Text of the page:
Kosher is all about separation
One of the most tragic events in the Bible takes place in this week’s reading. Leviticus 10 begins with the story of the death of Nadav and Avihu, who brought a “strange fire” before G-d. It is not clear exactly what Nadav and Avihu did that angered G-d. However, unlike the lengthy descriptions of the building of the tabernacle and its consecration, which included repeated assertions that all was done “as G-d commanded Moses,” clearly Nadav and Avihu took an initiative that extended beyond the parameters of G-d’s commandment.
But it is Moses’ words of comfort to Aaron, who has just lost two of his sons, that is most telling. “This is as G-d has said, I will be sanctified in them that come near me and before all the people I will be glorified. And Aaron was silent.” (Leviticus 10:3)
It is a great privilege to enter the tabernacle and perform the holiest tasks of all. The high priest is the only one allowed to enter the holy of holies and only on the Day of Atonement. There is great holiness attached to everything any priest does and they are truly able to serve G-d in a very special way. But there are tremendous restrictions on them as well. They must serve G-d exactly as He asks, with no deviations.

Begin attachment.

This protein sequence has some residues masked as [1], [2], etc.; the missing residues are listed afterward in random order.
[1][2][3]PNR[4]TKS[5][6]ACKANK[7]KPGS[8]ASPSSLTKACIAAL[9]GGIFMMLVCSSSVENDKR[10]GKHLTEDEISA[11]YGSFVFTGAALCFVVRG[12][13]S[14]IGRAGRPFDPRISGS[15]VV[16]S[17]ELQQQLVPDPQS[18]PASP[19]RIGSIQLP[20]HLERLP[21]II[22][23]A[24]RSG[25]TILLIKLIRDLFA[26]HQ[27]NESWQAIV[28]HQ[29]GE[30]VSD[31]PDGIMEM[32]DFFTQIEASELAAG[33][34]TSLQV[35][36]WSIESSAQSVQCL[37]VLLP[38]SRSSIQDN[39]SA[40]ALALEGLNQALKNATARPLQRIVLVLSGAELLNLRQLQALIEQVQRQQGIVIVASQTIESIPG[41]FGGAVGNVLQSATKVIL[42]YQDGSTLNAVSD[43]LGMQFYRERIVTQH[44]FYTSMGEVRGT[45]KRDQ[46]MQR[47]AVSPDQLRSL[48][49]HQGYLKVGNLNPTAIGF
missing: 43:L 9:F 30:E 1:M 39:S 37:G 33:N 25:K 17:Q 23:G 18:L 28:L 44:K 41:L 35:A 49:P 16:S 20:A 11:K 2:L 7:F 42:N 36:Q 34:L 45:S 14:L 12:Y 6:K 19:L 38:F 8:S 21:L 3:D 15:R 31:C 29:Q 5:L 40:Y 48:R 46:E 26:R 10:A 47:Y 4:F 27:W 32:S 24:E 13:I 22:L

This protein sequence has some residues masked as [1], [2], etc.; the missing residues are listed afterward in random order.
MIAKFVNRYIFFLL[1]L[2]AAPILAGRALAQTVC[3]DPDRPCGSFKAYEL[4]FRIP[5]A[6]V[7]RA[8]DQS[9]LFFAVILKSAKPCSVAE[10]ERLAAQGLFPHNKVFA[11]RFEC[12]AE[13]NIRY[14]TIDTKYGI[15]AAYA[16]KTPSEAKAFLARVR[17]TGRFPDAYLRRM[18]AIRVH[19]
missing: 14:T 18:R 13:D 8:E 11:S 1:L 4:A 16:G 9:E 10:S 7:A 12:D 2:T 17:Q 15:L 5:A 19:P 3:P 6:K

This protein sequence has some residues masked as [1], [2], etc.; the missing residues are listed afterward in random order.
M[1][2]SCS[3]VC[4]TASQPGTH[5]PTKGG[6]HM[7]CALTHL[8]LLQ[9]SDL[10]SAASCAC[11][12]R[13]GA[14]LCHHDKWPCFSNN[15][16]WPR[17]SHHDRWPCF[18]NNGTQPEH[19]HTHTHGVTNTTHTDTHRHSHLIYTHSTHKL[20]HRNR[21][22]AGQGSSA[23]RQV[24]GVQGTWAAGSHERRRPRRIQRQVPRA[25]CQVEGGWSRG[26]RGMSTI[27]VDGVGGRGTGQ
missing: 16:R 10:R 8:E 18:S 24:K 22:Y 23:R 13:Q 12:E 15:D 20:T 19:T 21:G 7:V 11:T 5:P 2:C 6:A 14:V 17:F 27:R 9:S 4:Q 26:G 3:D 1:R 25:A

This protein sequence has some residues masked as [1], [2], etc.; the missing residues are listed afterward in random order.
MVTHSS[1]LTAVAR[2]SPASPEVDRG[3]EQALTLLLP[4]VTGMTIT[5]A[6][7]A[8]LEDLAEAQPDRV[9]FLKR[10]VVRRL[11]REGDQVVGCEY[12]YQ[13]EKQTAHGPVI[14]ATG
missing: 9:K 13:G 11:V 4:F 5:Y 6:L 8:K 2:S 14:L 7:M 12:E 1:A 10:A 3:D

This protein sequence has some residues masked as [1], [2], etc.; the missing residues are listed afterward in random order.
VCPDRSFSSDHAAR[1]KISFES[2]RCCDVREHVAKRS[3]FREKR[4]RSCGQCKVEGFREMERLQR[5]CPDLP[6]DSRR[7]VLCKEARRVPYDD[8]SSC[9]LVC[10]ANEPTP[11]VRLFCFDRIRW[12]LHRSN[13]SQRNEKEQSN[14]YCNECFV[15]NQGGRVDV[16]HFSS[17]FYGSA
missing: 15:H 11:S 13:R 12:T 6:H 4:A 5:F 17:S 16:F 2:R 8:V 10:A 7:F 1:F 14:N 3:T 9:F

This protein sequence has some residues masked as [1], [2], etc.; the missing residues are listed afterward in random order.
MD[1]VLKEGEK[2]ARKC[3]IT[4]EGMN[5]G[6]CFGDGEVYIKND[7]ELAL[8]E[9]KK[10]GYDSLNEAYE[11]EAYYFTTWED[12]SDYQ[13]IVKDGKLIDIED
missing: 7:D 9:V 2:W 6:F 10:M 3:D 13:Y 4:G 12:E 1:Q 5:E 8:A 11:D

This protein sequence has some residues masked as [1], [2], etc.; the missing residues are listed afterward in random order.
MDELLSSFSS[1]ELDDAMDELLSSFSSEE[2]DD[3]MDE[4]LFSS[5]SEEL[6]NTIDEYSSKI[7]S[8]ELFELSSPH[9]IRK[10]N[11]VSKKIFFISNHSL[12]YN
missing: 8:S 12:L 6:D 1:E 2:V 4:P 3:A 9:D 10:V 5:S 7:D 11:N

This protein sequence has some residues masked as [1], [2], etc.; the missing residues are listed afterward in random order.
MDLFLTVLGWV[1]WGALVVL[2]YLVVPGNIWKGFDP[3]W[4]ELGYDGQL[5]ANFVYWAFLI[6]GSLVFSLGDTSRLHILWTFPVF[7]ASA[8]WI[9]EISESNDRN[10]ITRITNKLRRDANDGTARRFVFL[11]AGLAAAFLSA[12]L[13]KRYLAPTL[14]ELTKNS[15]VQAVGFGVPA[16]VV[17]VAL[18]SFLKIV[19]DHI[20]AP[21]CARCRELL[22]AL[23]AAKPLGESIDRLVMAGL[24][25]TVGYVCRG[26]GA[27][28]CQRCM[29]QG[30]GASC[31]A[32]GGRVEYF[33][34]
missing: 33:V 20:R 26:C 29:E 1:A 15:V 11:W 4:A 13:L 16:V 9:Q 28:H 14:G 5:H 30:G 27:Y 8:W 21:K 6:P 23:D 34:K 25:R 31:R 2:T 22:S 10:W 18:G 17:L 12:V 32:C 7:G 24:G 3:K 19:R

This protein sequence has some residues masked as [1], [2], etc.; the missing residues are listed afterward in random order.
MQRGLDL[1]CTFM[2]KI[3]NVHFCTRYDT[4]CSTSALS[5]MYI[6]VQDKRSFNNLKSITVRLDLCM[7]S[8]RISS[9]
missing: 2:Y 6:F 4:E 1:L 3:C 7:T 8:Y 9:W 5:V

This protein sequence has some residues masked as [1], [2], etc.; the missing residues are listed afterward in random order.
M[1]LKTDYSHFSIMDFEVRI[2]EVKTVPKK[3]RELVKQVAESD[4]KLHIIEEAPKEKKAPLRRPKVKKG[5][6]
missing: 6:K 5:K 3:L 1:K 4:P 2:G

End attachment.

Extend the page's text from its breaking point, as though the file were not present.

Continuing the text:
It is difficult for us to understand this sort of relationship with G-d that is so strict and so dangerous. But there is comfort in the fact that such demands are only made upon those that G-d is closest to. And it is through these incredibly close relationships that G-d’s name is sanctified.
Many are those who have died or suffered who seemed to be so close to G-d, so faithful to His name. We may question the justness of it, for what would such wonderful people have done to have deserved such pain. But perhaps Moses’ words to Aaron can be a comfort to us all in these circumstances. Perhaps G-d expects more from those He is closest to. And through this relationship, we can better understand G-d’s perfection.
Shabbat Shalom From Samaria,
Director, Israel Office